Social Media Is Already Exploiting
Some Of What We See In The Circle
The Circle, the movie starring Tom Hanks and Emma Watson, showed a feature called Soul Search, where the network used its extensive resources, in terms of the people that were part of the community, to track someone down and get them arrested. This weekend Twitter enabled a similar feat to be carried out, when pictures of those allying themselves with White Supremacists in Charlottesville were circulated, with calls to identify them, and get them fired from their jobs, amongst other things.
Doxing is the practice of identifying someone and providing personal information about them, and this is, people argue, distinct from that.
Crowdsourcing surveillance, and shaping society through social media has been explored by shows like Black Mirror as well, and the general consensus is that the shift towards it represents stepping onto a slippery slope that lands you neck deep in a dystopia.
The interesting thing is that science fiction is often more of a gauge of what writers are perceiving in their current environment, rather than any kind of prescient text that throws up a map to the future. It’s also a distancing mechanism – you can dress something up in fiction and talk about it without inviting unwanted attention from the powers that be. If you believe a lot of the speculation about the role of the company Cambridge Analytica, and the way that it used reverse-engineered data gathered from tracking software, fed back into keyword-triggered bots designed to cause certain stories to trend, based on experiments carried out by a company with supposed ties to CIA and MI6 psy-ops, affected the election, then we are already there. Not to mention the Russians.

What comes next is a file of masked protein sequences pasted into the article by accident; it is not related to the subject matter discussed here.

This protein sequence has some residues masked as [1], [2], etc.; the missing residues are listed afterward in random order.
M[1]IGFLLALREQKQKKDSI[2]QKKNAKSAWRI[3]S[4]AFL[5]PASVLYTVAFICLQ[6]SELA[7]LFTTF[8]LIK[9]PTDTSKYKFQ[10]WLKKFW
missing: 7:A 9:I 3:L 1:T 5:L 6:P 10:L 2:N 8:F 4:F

But The Circle is talking about transparency, and the idea that it can be used to up the level of accountability of those in power, and this seems to be something a little more hopeful.
A Road To Transparency Or A Surveillance State?
Again, we won’t talk about how this might work with net neutrality coming into play – imagine that one of the ISPs you use decides that it doesn’t want to support the whole enterprise if it isn’t going in a direction they like, and bang, they might be able to switch all associated traffic into the slow lane. Verizon have already been caught slowing streaming down for some people, so this isn’t an out there concept.
As with anything – the whole thing could swing either way. You have all these big companies trying to control the way the internet develops, and trying to restructure it in a way that makes them more money, whether this is at the expense of anyone’s freedom of expression or not. But if you know anything about asymmetric warfare, there are a lot of people out there using inexpensive tools who can topple the Goliaths of the world.
I am not sure that any of the social media giants currently sitting pretty at the top are going to start marketing their platforms for this kind of use, but the potential is already baked in, and perhaps as drivers of the way we act and think about things, they will spawn imitators who really run with the whole notion that we have in our hands real tools for grass roots change that can take on an ethical dimension and actually be an agent of real social change, rather than the surface engagement apparent in slacktivism or clicktivism.